Singh, Poorva and Nautiyal, Tashi and Auluck, Sushil (2012) Electronic and vibrational properties of vanadium-carbide nanowires. Journal of Applied Physics , 112 (6). 063502-063511. ISSN 0021-8979

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We have made an effort to understand the properties of transition metal carbide nanowires (NWs) and studied vanadium-carbide (VC) nanowires as a specific case. Different structures have been considered and their electronic and vibrational properties studied employing density functional theory. The effect of dimensionality is very well brought forth by these NWs, narrow/thinner structures have clear preference for magnetic state with sizeable magnetic moment at the V sites. As the thickness/width increases, the margin decreases and the magnetic moment disappears altogether for structures like square and rectangular NWs. The cohesive energy per atom increases with the increase in lateral dimensions of the NW, and it is about 88% of the bulk value for the rectangular NW, while it is only 50% for the linear chain. All the wires are conducting in nature, with the linear and zigzag wires having half-metallic character. Our calculations show that the V atoms decide the electronic and magnetic properties in these while compressibility, a mechanical property, is governed by the C atoms. The electron localization function beautifully illustrates the closeness of thicker/wider NWs to the bulk. It also reveals that electrons are highly localized around C atoms; however, the amount of charge transferred depends strongly on the structure of wire. The optical properties unfurl the impact of different spatial expanse in the cross section of NW in a nice way, e. g., epsilon(2xx)>epsilon(2yy) (epsilon(2) is imaginary part of dielectric function) for all those with a larger expanse along X compared to Y and vice-versa. Thicker nanowires seem to be more suitable for optical applications. Site-resolved phonon density of states shows that presence of C atoms is responsible for high frequency branches. The heat capacity variation for various structures closely follows the magnitude of respective phonon density of states.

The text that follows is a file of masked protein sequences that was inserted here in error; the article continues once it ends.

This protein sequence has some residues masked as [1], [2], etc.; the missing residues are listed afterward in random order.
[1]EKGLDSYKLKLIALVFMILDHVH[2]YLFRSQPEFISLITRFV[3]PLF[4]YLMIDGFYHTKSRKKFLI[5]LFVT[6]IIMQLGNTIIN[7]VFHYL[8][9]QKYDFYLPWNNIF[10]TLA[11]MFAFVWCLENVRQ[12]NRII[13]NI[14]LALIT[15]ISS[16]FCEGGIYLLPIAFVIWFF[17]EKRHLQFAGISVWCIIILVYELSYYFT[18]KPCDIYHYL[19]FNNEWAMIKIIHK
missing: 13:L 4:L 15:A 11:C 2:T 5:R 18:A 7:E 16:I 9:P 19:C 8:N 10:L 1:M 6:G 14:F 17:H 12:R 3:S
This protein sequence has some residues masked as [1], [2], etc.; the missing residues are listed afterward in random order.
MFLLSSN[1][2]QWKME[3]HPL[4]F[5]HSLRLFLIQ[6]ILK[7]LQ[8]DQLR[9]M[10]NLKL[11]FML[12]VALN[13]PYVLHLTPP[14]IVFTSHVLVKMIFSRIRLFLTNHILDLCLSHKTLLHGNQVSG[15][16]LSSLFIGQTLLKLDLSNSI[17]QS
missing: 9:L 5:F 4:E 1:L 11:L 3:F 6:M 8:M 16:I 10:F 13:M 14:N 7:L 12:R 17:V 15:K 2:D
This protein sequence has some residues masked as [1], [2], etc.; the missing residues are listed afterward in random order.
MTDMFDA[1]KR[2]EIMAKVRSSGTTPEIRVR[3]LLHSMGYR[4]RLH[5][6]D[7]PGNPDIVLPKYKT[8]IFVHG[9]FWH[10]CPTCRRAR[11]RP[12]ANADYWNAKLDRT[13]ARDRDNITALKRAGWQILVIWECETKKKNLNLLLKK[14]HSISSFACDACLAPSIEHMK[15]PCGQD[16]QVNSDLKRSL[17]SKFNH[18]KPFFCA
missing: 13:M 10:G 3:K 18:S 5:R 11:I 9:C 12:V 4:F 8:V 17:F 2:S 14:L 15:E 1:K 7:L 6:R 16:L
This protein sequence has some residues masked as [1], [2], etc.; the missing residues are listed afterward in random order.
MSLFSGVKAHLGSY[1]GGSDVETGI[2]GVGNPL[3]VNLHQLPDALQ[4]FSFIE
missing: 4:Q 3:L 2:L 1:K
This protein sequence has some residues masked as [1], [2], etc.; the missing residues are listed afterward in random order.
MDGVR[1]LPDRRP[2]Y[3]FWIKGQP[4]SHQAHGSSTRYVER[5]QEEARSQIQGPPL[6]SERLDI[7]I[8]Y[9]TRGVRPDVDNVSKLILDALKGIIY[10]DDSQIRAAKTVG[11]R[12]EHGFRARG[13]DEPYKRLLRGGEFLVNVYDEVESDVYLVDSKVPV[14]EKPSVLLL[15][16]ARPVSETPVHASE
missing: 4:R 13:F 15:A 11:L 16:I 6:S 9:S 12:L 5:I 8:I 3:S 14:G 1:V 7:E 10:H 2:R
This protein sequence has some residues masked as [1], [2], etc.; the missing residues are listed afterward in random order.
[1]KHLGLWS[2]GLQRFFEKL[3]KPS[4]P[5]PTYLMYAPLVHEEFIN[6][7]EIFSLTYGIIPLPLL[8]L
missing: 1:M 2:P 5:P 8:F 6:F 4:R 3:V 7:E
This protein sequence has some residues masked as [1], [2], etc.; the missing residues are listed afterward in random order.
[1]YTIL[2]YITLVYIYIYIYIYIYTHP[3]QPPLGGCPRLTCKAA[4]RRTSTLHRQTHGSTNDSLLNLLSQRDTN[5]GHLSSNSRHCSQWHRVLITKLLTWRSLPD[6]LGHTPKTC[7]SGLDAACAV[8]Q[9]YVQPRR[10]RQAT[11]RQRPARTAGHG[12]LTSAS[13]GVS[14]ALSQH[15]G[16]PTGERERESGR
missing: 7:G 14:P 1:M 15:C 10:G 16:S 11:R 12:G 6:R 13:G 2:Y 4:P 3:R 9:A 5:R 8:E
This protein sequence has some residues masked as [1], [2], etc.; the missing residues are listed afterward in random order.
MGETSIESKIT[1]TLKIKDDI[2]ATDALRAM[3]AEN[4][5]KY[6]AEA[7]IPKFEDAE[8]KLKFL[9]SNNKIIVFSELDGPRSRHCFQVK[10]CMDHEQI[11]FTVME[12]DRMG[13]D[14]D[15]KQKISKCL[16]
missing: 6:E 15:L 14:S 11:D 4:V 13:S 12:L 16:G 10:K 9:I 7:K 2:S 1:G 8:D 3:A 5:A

Item Type: Article
Additional Information: Copyright for this article belongs to M/s American Institute of Physics.
Subjects: Applied Physics/Condensed Matter
Depositing User: Users 27 not found.
Date Deposited: 04 Mar 2020 11:21
Last Modified: 04 Mar 2020 11:21

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